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drboar

LaScala Helmholz trap for 140 Hz peak?

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The LS have a peak that seem hard to get rid of.  If one used a HH chamber or a pipe resonator to reduce that peak things would be better for home use of the LS. In PA use I can imagine that any contraption that reduce effiency is a bad thing but at home were the LS hardly goes on at full blast hours on endThe LS has that midbass?

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It’s not a peak - it’s the sagging response below it that causes it to be more noticeable than it otherwise would be. 

 

I’ve been told that using the K-43 helps, but I’ve never seen a curve. 

 

 

BA36B2AB-2DA2-4A18-B0CE-1B7F7777C648.jpeg

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Not knowing too much about this stuff.....  would Roy's PEQ at 148 Hz be of help?

 

148 Hz, Q:8, -7 db

 

This is of course, for active settings 

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My first reaction was, "Sure, why not use a Helmholtz?"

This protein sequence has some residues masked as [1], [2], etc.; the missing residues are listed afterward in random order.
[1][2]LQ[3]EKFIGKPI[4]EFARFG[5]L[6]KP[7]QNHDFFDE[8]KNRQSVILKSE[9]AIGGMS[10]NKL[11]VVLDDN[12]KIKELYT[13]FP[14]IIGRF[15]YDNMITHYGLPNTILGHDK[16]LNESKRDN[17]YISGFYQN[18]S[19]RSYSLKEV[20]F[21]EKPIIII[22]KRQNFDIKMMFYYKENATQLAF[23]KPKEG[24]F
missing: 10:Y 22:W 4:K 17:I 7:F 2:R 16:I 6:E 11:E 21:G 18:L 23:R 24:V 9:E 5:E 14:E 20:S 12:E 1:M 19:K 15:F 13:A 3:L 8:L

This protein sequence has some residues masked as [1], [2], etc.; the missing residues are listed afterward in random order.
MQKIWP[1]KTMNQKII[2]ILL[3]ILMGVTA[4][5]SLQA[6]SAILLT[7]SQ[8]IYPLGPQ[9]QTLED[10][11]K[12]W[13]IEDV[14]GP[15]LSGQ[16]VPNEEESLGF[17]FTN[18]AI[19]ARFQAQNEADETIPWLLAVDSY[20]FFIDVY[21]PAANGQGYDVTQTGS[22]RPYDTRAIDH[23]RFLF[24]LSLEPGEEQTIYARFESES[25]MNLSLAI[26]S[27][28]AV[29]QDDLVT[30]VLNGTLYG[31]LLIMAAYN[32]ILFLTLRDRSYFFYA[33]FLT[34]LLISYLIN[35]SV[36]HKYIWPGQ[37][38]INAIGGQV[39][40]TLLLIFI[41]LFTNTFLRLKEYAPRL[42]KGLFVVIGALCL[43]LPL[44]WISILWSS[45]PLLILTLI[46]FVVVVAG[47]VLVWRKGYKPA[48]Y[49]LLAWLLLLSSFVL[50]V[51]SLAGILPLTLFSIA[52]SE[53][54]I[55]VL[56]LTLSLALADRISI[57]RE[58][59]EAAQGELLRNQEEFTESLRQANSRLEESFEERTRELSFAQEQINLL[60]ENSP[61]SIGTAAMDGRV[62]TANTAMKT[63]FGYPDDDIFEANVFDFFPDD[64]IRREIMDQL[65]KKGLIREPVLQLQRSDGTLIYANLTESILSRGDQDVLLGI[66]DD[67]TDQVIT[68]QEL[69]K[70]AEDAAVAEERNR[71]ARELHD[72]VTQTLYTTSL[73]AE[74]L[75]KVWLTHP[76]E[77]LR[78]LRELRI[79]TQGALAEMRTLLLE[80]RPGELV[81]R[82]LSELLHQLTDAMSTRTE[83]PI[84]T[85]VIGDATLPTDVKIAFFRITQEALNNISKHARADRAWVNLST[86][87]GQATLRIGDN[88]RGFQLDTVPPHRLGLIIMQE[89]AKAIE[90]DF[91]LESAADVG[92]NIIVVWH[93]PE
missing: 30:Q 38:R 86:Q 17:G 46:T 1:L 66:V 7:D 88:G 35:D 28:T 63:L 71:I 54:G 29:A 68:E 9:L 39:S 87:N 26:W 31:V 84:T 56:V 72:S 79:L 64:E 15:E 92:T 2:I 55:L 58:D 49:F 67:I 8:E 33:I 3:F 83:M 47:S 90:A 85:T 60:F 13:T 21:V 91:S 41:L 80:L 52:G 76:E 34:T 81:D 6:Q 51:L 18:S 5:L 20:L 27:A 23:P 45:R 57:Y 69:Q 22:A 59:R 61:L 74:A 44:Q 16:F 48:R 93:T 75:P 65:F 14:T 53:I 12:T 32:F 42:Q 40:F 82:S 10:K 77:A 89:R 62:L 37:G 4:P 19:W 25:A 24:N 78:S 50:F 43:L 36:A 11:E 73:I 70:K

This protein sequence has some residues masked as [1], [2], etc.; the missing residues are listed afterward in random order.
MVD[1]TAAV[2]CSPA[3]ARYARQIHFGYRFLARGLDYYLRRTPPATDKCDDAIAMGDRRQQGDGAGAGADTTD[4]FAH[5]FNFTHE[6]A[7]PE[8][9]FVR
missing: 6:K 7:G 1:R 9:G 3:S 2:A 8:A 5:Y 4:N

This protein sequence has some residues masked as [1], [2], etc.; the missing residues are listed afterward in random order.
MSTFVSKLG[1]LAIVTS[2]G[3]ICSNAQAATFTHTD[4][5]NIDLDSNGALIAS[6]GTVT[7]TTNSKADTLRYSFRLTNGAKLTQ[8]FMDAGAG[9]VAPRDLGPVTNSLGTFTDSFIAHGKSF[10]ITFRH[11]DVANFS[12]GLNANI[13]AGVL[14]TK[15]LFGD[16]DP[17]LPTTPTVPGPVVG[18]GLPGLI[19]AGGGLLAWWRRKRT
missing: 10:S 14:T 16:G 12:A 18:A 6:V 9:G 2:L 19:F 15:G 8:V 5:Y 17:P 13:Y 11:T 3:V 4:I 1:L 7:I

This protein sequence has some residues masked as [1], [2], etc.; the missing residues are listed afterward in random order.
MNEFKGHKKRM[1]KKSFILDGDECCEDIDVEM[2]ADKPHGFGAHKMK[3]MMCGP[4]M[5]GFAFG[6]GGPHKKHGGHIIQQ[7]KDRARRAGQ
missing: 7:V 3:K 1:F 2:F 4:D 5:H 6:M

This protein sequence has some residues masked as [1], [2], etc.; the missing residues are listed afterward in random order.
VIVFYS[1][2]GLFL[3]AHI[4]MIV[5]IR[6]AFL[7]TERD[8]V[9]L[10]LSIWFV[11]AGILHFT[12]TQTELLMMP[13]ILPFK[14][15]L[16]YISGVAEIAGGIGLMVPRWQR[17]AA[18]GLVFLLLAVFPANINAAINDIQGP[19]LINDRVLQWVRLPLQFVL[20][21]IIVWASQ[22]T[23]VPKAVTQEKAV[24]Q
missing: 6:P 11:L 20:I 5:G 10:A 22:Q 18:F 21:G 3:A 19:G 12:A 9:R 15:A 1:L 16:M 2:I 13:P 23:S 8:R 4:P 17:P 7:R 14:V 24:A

Is the peak, or the sagging response below that Dean mentioned, audible from the sweet spot only?  If so, have you tried moving the sweet spot or the speakers? 

 

Have you assessed the room for modes?

 

I have two La Scala graphs that PWK ran and a Belle graph I ran with REW and a calibrated mic.

 

One is the graph Dean posted.  To my eye, the peak looks like it is at about 175 Hz, but relatively narrow, about 1/3 octave, so it might be hard to hear, if that notion still holds.

 

The second graph is the one in PWK's paper presented at the Spring Convention of the Audio Engineering Society, April 1965.  In that one, there is a broad peak relative to average elevation.   It is 2 to 2.5 dB in magnitude, and reaches from 100 Hz to about 250 Hz.  But it is not a peak relative to the 1K area.

 

The Belle Klipsch is advertised as being similar to La Scala, but I don't know how similar.   My Belle center channel, in my room, has a 1.7 dB peak from 100 Hz to just about 140 Hz.

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I thought the peak was caused by the parallel walls in the side channels. Does the Peavey FH-1 also have the peak?

 

Bruce

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21 minutes ago, Marvel said:

I thought the peak was caused by the parallel walls in the side channels. Does the Peavey FH-1 also have the peak?

 

Bruce

Yes, to a lesser degree and it's a bit lower freq. and amplitude, but not much.

 

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Perhaps.  Maybe too much smoothing here.  FH1.JPG

 

Helmholtz resonators usually have very deep cancellation troughs. 

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